Triston Casas Is Proving He’s Part of the Red Sox’s Future Core

There's still work to be done, but Red Sox first baseman Triston Casas is showing flashes of the type of player he can become.

Triston Casas of the Boston Red Sox celebrates after hitting a solo home run in the top of the fifth inning against the San Francisco Giants at Oracle Park.
SAN FRANCISCO, CALIFORNIA - JULY 28: Triston Casas #36 of the Boston Red Sox celebrates after hitting a solo home run in the top of the fifth inning against the San Francisco Giants at Oracle Park on July 28, 2023 in San Francisco, California. (Photo by Lachlan Cunningham/Getty Images)

It’s been a long time since the Boston Red Sox have had a franchise first baseman.

A series of players have held the position for a season or two before they or the team decided it was time to move on. The Red Sox tried with Bobby Dalbec, but that didn’t pan out as they had hoped. Now, it’s Triston Casas’s turn.

Casas, who the Red Sox drafted in 2018, made a few appearances for the Sox last season. He was solid in the field but struggled at the plate. Currently, in his genuine rookie season, he’s emerging as a breakout star for the team.

Similar to last season, Casas got off to a slow start at the plate in 2023. But since the All-Star break, he’s been one of the hottest hitters in the league, with a .337 batting average, 1.146 OPS, 10 home runs and 20 RBIs. What led to such a big jump in his numbers?

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In a recent interview with FanGraphs, Casas talked in depth about his approach to hitting. He views it as a science as opposed to an art.

“There are numbers involved that can help you, and if you know how to use them accurately, they can pretty much give you a formula for how to have the most success at the plate,” Casas said.

He goes on to elaborate on how these numbers and formulas have helped him form his approaches against different types of pitches. Having a good understanding of how to attack pitches can obviously lead to more success at the plate. But something else Casas has done is make some tweaks to his swing.

Recently, he’s been seen taking batting practice with a bucket between his arms. Doing this has allowed his swing to be driven by his upper body rather than his hands. This led to a significant decrease in the number of groundballs he has hit.

In June, his groundball percentage was 41.3 percent. After debuting this tweaked swing in July, his groundball percentage dropped to 27.7 percent. This has allowed him to utilize more of his power, which has been showcased in his recent home runs.

In addition to advanced numbers and solid mechanics, Casas has turned to teammate Rafael Devers. Casas and Devers have a lot of similarities. Devers also came up with the Sox at a young age and despite showing a lot of promise, faced some struggles at the start of his career.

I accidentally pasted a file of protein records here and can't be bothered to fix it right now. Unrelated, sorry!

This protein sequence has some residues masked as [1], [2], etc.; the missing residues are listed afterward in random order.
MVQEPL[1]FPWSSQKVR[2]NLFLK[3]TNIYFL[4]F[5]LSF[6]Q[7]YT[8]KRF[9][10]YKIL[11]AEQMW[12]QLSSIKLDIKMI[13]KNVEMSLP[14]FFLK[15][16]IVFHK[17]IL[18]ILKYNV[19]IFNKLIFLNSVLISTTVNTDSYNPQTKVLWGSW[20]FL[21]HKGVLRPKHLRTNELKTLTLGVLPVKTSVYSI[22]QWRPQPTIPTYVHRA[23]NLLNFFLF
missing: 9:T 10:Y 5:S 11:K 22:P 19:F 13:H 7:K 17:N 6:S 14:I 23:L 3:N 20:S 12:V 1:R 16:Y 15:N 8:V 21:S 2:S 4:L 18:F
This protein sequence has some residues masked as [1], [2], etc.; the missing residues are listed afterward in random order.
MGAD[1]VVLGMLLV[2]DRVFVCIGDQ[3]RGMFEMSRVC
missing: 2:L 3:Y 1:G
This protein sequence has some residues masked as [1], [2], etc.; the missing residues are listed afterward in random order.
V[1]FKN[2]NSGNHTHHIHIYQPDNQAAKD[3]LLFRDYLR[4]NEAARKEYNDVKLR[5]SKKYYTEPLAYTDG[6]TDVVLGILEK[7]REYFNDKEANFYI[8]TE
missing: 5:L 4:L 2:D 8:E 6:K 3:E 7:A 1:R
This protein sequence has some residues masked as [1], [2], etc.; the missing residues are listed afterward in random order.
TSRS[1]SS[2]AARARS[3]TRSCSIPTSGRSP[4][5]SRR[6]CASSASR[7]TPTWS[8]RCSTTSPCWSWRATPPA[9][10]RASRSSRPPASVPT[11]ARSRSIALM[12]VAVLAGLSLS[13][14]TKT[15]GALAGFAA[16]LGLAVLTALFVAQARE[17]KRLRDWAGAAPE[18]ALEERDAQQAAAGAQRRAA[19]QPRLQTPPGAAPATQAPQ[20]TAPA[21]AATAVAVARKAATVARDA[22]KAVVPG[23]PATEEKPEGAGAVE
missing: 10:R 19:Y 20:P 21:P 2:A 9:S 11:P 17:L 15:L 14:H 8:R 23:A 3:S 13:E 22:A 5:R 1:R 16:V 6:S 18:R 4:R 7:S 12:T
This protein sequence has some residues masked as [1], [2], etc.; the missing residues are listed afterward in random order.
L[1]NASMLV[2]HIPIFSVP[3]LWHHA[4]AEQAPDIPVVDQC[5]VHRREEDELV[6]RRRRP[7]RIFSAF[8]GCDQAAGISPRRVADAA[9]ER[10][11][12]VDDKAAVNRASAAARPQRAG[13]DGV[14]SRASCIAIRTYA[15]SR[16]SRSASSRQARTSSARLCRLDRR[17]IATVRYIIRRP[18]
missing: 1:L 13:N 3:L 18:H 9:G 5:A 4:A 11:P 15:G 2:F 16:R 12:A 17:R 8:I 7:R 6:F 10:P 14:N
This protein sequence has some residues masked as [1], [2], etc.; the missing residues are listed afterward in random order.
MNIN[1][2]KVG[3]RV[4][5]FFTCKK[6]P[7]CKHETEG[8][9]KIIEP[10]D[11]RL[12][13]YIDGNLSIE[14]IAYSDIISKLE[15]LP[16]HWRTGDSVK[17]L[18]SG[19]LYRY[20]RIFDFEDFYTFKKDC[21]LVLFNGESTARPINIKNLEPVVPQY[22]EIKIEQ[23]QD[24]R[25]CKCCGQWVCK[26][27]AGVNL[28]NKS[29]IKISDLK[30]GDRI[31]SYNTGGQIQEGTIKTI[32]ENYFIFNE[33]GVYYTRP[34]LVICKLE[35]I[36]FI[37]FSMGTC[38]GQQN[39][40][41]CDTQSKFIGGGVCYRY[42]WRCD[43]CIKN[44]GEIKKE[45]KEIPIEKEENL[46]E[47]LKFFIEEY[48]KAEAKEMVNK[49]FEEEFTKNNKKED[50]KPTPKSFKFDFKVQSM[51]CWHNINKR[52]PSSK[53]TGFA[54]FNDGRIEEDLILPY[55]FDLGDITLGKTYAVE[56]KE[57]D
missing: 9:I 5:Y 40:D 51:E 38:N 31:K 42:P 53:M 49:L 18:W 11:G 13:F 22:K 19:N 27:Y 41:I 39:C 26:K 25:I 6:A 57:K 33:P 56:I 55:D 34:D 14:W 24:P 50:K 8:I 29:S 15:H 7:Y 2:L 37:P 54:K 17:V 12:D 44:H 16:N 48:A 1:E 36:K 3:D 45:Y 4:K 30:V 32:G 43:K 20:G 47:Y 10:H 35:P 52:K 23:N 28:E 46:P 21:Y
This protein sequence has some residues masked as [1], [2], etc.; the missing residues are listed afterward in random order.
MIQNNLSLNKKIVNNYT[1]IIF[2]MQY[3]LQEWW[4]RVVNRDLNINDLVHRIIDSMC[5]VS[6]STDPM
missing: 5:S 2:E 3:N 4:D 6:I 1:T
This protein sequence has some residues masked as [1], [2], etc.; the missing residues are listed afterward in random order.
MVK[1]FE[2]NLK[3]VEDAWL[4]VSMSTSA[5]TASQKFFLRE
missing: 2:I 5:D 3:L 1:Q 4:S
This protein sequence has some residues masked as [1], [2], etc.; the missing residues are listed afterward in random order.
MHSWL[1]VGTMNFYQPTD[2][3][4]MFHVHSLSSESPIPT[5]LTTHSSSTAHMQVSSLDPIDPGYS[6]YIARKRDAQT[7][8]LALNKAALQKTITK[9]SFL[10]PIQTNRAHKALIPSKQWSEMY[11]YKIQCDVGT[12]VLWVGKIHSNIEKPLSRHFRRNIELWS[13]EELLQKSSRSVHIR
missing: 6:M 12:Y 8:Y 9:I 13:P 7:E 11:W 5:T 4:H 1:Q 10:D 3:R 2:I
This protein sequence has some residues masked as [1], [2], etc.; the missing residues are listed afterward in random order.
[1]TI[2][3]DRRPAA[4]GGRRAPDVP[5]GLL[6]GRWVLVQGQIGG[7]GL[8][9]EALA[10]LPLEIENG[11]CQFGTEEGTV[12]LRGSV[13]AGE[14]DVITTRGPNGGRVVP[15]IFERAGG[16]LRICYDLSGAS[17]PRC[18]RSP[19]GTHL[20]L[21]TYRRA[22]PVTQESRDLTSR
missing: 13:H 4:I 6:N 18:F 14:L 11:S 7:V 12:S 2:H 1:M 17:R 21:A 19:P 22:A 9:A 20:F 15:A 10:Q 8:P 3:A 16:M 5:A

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An article in the Boson Herald touched on how Casas approached Devers for guidance this season.

“I know he’s somebody that doesn’t like to talk too much but he opened up with me, and I went through that when I came up the first time. I needed to make my adjustment and that was the moment he was going through trying to make those adjustments,” Devers told the Herald. “So that was my advice for him, to try and help him as much as I can so he could overcome that.”

Devers has made big strides the past few seasons and has now cemented himself as a fixture of this team for years to come. Casas looks to emulate that in his career. The two spend a lot of time together outside the ballpark discussing different situations that arise in a game. Despite a difference in language, Casas said he’s “learned a lot” from Devers.

Aggressiveness at the plate is another area where Casas has seen improvements recently. He’s swinging more overall, but he’s also attacking pitches earlier in the count. Since becoming more aggressive at the plate, he’s been able to do a lot more damage and is just overall more in control of his at-bats.

“I go back and look at my at-bats and I feel like I’ve made tremendous strides just the way I’m controlling the zone and then finally when I do get pitches to hit hitting them forward and hitting them hard,” Casas said told the Herald. “I think I’m getting to that point in the season where stuff is starting to slow down.”

Casas’s increased production and confidence over the past few weeks have been incredible to watch. The potential for him to become a strong force in the Red Sox lineup is there. If he keeps his production up, there’s a good probability he finds his home as the Red Sox first baseman. He knows there’s still work to be done, but this season he’s shown glimpses of the type of player he can become.

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Stats as of August 16.